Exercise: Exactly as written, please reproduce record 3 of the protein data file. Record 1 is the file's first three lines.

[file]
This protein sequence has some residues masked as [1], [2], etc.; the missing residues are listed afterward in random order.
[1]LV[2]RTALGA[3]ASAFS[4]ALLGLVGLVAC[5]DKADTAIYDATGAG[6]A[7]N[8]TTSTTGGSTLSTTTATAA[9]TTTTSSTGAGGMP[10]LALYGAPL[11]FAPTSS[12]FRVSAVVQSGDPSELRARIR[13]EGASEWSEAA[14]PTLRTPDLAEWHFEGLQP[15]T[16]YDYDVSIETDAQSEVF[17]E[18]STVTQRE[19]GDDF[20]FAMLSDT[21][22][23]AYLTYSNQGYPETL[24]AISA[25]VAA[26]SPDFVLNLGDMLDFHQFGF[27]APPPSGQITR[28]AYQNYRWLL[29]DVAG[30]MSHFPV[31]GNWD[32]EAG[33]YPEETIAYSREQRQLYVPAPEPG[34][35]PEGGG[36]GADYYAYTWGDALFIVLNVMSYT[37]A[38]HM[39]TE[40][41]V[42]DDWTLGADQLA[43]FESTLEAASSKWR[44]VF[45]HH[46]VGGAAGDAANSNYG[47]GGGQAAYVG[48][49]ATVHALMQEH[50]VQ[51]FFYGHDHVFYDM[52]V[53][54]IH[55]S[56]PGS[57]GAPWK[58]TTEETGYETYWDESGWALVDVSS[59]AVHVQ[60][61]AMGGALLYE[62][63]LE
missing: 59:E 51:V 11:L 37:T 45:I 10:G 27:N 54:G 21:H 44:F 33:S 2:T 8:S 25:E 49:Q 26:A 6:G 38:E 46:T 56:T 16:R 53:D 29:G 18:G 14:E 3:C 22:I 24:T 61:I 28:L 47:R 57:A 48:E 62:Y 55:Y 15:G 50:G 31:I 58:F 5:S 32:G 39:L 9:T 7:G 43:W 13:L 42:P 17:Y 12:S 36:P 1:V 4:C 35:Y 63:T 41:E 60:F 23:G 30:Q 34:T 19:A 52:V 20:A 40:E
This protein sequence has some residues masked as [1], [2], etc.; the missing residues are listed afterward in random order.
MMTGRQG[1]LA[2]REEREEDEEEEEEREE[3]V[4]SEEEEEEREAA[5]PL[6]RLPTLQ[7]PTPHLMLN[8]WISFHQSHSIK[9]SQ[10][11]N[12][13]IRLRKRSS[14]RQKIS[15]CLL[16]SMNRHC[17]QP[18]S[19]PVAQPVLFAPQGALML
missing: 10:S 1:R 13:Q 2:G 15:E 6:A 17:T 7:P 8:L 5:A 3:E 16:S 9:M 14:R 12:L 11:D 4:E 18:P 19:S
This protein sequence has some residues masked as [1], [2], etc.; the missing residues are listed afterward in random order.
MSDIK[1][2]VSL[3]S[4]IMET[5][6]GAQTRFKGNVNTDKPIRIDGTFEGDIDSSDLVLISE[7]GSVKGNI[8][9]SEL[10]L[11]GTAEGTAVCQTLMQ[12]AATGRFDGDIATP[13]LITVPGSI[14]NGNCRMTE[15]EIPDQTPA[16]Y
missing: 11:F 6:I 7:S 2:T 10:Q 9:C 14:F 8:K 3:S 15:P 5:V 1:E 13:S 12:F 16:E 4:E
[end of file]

This protein sequence has some residues masked as [1], [2], etc.; the missing residues are listed afterward in random order.
MSDIK[1][2]VSL[3]S[4]IMET[5][6]GAQTRFKGNVNTDKPIRIDGTFEGDIDSSDLVLISE[7]GSVKGNI[8][9]SEL[10]L[11]GTAEGTAVCQTLMQ[12]AATGRFDGDIATP[13]LITVPGSI[14]NGNCRMTE[15]EIPDQTPA[16]Y
missing: 11:F 6:I 7:S 2:T 10:Q 9:C 14:F 8:K 3:S 15:P 5:V 1:E 13:S 12:F 16:E 4:E